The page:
He also noted that Homer focused on surrounding himself with good people.

“Our dad used to say he was of average intelligence, but he was successful by surrounding himself with people smarter than he was,” Scott said. “Dad was a great selector of people and winning these awards is a testament that the ranch is still attracting excellent people.”

Fahsholtz noted he strives to work with good people to preserve the integrity of the operation.

Natural resources sustainability, Scott continued, is also important for continuing the legacy of ranch and the ability to pass it forward.

“We understand that our responsibility is to pass this land and pass it on in as good or better shape than we found it,” Scott mentioned.

They also focus on being leaders in their community and within the industry, aiming to positively impact more than just their immediate surroundings.

“The fifth element is that the ranch is a family emblem and a source of pride and cohesion in our family,” said Scott. “Our family is getting larger and more complex, and our goal is to have this ranch be a source of cohesion.”

Environmental honors

In honor of the Environmental Stewardship award and tour, Wyoming Governor Matt Mead also proclaimed July 9 as Wyoming Environmental Stewardship day.

Additionally, the Scott family was presented with an award on behalf of the Wyoming Stock Growers Land Trust for Dan Scott’s involvement and dedication to the organization and preservation of lands in Wyoming. The Scott family and Padlock Ranch support the land trust extensively.

Awards and letters were presented on behalf of Senators John Barrasso and Mike Enzi, Congresswoman Cynthia Lummis and the Natural Resources Conservation Service.

“Congratulations to the Scott family and Wayne and Judi Fahsholtz on winning these awards,” added WSGA President Jim Wilson.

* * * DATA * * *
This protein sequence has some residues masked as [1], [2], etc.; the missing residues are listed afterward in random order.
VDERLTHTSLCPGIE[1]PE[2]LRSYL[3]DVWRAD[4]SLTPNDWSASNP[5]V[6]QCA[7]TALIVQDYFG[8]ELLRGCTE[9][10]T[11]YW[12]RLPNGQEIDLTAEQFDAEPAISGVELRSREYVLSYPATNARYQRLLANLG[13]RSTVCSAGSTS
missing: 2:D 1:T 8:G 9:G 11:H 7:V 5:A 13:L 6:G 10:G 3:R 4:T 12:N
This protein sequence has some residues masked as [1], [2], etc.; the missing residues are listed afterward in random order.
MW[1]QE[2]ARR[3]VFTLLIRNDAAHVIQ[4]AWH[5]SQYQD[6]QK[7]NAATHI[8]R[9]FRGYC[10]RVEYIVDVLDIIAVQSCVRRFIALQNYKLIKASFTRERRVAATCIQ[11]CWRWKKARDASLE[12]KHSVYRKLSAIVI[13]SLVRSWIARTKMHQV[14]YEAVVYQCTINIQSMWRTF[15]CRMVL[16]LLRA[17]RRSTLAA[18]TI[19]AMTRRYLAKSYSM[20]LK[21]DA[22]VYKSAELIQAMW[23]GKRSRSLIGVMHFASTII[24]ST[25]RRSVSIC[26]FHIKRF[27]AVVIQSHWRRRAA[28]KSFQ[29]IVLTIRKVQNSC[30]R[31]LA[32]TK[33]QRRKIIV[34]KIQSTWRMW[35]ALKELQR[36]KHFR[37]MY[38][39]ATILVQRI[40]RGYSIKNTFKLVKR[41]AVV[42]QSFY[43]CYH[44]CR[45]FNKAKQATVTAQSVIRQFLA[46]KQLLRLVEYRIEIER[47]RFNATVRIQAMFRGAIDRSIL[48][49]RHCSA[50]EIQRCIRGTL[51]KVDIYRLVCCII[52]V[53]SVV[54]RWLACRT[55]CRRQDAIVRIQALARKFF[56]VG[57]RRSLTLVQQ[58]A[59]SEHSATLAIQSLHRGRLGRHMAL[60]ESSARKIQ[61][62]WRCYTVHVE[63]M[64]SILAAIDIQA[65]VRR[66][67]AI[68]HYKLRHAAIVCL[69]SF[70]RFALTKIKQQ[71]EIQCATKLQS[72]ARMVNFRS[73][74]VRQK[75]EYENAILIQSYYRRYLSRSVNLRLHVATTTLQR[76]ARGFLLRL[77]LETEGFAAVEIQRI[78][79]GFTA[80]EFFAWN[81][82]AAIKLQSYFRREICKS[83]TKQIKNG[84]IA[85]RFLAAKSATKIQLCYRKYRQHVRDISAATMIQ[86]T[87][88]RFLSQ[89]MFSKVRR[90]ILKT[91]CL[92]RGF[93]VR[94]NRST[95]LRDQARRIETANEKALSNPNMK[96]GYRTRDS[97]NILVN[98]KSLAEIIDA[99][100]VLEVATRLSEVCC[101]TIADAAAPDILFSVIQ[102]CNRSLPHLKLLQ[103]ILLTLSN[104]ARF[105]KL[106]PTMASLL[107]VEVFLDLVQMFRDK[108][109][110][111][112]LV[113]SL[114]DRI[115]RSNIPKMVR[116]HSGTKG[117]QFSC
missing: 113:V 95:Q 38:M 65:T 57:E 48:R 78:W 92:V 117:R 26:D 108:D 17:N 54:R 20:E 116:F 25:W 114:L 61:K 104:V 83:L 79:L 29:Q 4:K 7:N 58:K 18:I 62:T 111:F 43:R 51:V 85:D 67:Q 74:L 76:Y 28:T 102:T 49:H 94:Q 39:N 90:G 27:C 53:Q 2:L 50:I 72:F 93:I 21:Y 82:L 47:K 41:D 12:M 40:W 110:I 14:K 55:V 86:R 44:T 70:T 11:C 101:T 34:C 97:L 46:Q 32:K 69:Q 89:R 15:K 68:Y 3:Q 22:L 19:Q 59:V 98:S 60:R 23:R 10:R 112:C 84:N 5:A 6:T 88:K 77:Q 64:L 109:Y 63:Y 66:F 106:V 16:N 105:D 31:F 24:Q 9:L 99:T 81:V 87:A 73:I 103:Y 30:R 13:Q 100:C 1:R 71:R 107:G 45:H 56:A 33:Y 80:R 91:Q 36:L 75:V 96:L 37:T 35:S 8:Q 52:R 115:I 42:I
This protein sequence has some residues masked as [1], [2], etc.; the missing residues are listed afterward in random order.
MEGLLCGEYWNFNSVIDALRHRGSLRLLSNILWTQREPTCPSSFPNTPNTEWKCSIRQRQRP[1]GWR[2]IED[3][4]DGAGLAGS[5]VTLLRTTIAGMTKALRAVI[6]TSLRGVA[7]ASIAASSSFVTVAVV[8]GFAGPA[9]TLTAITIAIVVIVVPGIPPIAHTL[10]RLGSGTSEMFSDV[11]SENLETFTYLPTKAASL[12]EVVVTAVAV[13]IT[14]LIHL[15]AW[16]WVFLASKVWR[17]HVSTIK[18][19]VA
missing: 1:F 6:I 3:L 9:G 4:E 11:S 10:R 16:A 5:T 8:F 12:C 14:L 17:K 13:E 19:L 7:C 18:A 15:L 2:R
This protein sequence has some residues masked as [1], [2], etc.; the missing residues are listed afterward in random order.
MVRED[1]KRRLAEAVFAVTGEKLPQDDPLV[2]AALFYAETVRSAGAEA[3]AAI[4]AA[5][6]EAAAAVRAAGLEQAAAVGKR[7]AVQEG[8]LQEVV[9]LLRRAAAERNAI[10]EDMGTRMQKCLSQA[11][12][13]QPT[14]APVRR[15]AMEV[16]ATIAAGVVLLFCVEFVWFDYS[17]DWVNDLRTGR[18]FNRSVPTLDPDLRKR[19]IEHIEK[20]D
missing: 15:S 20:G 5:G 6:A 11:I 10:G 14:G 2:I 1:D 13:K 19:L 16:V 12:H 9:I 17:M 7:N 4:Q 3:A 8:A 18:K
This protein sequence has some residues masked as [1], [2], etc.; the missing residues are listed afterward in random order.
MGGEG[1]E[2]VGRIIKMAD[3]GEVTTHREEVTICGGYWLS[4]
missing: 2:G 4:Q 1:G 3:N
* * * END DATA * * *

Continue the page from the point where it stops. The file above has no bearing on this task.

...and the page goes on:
For more information on the ranch operations, check out the article in the Jan. 5, 2013 edition of the Wyoming Livestock Roundup titled, “Padlock Ranch named winner of 2013 Environmental Stewardship Award.”

Stream restoration

The Tongue River runs through the Padlock Ranch near ranch headquarters in Ranchester, and Ranch CEO and President Wayne Fahsholtz explained that extensive river restoration work has taken place.

“This stream was full of tires and old cars,” said Fahsholtz. “We’ve put rocks in their place.”

Cheryl Harrelson of Steady Stream Hydrology in Sheridan explained, “So many ranches start working in the hills and build, divide streams, put in cattle and do a lot of work without regard for what happens to the river. Progressive ranches, like the Padlock, start at their river and work out.”

The work done in the Tongue River on Padlock Ranch helps stream flows and create trout habitat.

“They have narrowed the channel, deepened the pools and maintained sediment transport with these rock structures,” commented Harrelson. “This is a really innovative way to work on streams, and it is more cost effective in the long run.”

“We can have multiple use streams and have viable ranches,” she added.


Saige Albert is managing editor of the Wyoming Livestock Roundup and can be reached at